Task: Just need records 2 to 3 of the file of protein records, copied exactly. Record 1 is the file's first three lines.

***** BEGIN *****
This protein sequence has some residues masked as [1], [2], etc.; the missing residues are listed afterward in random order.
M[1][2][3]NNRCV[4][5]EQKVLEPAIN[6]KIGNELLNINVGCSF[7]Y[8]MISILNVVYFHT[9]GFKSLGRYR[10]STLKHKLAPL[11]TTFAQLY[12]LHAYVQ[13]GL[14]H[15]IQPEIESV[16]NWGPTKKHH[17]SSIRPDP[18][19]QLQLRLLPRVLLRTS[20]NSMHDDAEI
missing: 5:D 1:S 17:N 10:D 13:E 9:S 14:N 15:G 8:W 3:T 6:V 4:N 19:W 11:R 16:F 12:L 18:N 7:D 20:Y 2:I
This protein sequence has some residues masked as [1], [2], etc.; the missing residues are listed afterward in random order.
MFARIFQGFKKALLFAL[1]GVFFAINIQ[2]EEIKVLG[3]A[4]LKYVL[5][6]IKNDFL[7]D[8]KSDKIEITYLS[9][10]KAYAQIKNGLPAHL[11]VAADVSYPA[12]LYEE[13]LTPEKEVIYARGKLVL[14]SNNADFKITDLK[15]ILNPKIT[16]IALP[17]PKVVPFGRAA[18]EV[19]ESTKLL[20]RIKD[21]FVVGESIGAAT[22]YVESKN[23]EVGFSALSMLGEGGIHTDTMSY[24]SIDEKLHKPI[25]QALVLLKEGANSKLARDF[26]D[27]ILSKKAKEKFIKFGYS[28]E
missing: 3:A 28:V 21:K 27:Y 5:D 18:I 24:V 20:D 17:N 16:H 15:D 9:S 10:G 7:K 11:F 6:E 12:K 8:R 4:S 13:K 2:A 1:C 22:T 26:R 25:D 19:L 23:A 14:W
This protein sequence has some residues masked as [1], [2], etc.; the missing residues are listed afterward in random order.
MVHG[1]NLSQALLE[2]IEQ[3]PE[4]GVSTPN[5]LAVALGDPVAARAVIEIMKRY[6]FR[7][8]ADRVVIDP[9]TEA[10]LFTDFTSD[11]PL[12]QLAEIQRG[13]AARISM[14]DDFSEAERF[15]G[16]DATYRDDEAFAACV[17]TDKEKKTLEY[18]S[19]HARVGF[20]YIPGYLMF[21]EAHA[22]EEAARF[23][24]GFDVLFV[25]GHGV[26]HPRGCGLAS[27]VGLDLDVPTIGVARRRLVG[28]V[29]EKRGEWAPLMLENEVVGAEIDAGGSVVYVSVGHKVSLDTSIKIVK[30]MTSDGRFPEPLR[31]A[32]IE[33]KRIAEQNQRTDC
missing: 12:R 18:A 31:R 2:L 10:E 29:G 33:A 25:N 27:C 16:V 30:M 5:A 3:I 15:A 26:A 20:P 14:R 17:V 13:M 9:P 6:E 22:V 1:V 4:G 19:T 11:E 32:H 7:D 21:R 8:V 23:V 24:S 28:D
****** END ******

This protein sequence has some residues masked as [1], [2], etc.; the missing residues are listed afterward in random order.
MFARIFQGFKKALLFAL[1]GVFFAINIQ[2]EEIKVLG[3]A[4]LKYVL[5][6]IKNDFL[7]D[8]KSDKIEITYLS[9][10]KAYAQIKNGLPAHL[11]VAADVSYPA[12]LYEE[13]LTPEKEVIYARGKLVL[14]SNNADFKITDLK[15]ILNPKIT[16]IALP[17]PKVVPFGRAA[18]EV[19]ESTKLL[20]RIKD[21]FVVGESIGAAT[22]YVESKN[23]EVGFSALSMLGEGGIHTDTMSY[24]SIDEKLHKPI[25]QALVLLKEGANSKLARDF[26]D[27]ILSKKAKEKFIKFGYS[28]E
missing: 3:A 28:V 21:K 27:Y 5:D 18:I 24:V 20:D 17:N 16:H 15:D 9:S 10:G 7:K 11:F 6:E 12:K 8:R 4:S 13:K 2:A 1:C 22:T 26:R 25:D 19:L 23:A 14:W
This protein sequence has some residues masked as [1], [2], etc.; the missing residues are listed afterward in random order.
MVHG[1]NLSQALLE[2]IEQ[3]PE[4]GVSTPN[5]LAVALGDPVAARAVIEIMKRY[6]FR[7][8]ADRVVIDP[9]TEA[10]LFTDFTSD[11]PL[12]QLAEIQRG[13]AARISM[14]DDFSEAERF[15]G[16]DATYRDDEAFAACV[17]TDKEKKTLEY[18]S[19]HARVGF[20]YIPGYLMF[21]EAHA[22]EEAARF[23][24]GFDVLFV[25]GHGV[26]HPRGCGLAS[27]VGLDLDVPTIGVARRRLVG[28]V[29]EKRGEWAPLMLENEVVGAEIDAGGSVVYVSVGHKVSLDTSIKIVK[30]MTSDGRFPEPLR[31]A[32]IE[33]KRIAEQNQRTDC
missing: 12:R 18:A 31:R 2:L 10:E 29:G 33:A 25:N 27:C 16:V 30:M 5:A 3:I 15:A 26:A 20:P 14:R 17:V 13:M 9:P 6:E 22:V 1:V 4:G 19:T 11:E 32:H 7:D 21:R 8:V 23:V 24:S 28:D